By Patti Carpenter
Following several months of what some perceive as turmoil and others welcome as change, the dust may finally start to settle at the Lovell Police Department. With the appointment by Mayor Angel Montanez of Chief Jason Beal and his scheduled start date only a week away, the employees of the police department will soon have leadership again.
“When Jason showed interest in the position, I knew right away that’s who I wanted for the chief,” said Montanez. “He lives here, he grew up here in Lovell, he knows people, he’s well-rounded and he has a lot of contacts (with different agencies and organizations) in the area. And, he doesn’t have any issues, at least none that I’ve heard of.”
Beal said he is excited to take on his new responsibilities starting on Oct. 1. He said he isn’t planning to make any sweeping changes until he’s had the opportunity to work side by side with the current staff and is able to fully appraise the situation at hand.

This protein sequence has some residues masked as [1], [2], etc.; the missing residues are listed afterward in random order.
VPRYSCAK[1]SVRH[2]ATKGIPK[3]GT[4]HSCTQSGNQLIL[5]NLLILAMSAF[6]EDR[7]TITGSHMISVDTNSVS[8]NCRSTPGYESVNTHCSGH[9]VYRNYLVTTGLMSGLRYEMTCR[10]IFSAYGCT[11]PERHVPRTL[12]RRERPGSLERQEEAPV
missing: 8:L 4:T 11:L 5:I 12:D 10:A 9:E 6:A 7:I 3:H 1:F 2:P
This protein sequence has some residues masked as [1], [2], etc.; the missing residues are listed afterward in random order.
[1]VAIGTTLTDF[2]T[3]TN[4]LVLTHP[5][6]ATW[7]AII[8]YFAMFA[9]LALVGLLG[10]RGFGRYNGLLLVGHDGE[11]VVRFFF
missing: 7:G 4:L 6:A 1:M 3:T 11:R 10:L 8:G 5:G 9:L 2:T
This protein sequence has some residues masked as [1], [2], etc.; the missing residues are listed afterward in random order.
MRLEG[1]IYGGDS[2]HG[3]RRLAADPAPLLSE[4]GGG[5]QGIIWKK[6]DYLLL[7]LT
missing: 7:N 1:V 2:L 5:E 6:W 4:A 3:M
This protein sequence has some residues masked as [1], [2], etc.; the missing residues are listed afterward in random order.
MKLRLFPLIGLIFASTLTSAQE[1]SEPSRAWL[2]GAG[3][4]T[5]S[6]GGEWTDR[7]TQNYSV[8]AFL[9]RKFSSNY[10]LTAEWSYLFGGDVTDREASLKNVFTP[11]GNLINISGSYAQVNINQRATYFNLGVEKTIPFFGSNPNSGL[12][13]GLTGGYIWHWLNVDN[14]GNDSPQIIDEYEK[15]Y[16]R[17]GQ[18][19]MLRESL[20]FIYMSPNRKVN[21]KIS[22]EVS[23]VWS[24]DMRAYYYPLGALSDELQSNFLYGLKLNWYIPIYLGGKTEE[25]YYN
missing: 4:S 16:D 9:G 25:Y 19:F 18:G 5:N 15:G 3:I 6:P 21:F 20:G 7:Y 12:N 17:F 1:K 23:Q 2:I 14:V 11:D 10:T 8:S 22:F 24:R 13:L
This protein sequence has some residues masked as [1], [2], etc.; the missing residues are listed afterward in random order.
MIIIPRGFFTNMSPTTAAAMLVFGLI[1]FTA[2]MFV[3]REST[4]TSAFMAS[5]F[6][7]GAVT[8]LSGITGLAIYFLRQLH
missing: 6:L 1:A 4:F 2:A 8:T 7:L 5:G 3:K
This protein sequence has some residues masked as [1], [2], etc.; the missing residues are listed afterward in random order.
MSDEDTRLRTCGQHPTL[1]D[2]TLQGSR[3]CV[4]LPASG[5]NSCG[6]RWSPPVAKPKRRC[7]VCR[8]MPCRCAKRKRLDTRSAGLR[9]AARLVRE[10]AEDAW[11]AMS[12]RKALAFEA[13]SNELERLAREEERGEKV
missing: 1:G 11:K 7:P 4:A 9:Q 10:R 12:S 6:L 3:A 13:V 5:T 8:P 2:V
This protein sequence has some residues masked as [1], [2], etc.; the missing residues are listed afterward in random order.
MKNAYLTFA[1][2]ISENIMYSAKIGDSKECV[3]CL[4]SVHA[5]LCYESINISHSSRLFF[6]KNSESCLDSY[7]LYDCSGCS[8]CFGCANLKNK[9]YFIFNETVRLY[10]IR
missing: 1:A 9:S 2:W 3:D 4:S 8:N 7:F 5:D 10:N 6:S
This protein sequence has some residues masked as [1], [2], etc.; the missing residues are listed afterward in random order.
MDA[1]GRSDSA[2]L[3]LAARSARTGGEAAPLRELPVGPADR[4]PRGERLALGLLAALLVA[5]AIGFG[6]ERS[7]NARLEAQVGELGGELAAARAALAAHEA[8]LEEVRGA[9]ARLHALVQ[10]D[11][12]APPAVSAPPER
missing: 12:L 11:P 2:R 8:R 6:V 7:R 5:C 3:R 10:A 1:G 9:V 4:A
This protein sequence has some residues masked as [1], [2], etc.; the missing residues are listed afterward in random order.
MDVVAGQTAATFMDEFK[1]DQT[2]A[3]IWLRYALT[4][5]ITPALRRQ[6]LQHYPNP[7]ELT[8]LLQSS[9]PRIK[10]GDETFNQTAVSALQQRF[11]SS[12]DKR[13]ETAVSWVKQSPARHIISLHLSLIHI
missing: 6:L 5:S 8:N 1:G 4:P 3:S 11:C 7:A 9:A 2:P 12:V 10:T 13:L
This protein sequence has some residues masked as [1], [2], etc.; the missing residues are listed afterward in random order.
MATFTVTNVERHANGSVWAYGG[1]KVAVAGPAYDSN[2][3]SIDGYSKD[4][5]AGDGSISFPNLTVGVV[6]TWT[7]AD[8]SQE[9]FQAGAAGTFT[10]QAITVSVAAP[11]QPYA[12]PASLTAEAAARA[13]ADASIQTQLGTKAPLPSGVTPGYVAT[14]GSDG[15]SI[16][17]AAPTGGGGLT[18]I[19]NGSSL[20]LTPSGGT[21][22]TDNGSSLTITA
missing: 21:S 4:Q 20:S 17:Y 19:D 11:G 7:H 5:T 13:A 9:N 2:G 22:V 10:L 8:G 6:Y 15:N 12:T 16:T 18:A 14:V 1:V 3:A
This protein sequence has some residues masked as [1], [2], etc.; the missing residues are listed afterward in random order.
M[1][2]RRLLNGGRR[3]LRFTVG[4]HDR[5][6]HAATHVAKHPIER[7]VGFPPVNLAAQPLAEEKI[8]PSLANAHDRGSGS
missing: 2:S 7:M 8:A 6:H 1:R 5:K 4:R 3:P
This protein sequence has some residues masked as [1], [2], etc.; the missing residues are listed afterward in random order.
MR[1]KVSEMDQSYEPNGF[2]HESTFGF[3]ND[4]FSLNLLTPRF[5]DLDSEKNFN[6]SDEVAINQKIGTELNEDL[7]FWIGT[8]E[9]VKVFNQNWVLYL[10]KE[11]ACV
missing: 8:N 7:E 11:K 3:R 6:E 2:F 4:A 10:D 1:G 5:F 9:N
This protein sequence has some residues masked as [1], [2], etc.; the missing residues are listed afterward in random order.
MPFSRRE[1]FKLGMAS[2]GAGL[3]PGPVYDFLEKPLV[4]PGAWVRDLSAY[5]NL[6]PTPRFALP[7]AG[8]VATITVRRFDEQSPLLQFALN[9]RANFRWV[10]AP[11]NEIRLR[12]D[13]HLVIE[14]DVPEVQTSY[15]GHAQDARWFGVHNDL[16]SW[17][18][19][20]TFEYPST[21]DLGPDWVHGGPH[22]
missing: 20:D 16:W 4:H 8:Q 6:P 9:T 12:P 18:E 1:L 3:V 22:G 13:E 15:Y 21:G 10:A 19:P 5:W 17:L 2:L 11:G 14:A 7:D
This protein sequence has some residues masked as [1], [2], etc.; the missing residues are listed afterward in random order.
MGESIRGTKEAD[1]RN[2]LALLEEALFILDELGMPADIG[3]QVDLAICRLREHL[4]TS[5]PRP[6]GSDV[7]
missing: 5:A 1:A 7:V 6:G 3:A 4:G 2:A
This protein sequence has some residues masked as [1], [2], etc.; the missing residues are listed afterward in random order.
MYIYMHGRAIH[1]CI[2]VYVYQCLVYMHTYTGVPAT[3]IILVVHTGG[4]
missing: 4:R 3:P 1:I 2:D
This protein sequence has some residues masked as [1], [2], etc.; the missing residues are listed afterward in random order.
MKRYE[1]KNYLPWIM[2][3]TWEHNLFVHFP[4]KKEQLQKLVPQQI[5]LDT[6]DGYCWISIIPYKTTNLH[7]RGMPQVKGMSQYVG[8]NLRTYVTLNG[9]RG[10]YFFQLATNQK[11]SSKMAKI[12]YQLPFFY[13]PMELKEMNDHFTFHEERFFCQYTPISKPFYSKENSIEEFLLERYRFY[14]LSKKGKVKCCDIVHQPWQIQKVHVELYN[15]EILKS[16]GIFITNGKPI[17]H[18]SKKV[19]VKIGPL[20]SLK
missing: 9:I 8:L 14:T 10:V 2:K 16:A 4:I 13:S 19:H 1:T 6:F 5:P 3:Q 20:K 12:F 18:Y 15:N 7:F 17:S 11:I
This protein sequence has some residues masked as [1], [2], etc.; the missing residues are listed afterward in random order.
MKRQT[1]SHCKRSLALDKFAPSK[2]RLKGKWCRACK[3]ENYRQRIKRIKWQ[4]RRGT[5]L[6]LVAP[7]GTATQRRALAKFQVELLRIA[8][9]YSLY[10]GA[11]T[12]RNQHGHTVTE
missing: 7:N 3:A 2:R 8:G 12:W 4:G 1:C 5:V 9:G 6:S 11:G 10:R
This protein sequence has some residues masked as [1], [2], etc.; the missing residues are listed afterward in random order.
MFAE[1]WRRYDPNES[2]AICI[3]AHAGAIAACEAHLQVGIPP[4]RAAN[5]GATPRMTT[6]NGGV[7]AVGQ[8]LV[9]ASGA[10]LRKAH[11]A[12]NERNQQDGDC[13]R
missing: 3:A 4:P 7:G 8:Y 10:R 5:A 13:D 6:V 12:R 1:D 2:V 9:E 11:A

Currently the department is staffed with two full-time police officers (Matt Koritnik and Brandon Jolley), one school resource officer (Kris Brimhall), one part-time animal control officer (Christian Mendoza) and one full-time officer in training, Luke Welch, who is midway through a 13-week training program at the police academy in Douglas. He is expected to graduate in November, at which time he will be field-trained working alongside an experienced officer. The department is currently advertising for an additional full-time officer, with a deadline for applications of Friday, Sept. 25. Interviewing applicants and hiring a new officer will be one of Beal’s first priorities.
In the interim, Cowley Police Chief Dan Anderson has assisted the department, along with the Big Horn County Sheriff’s Department.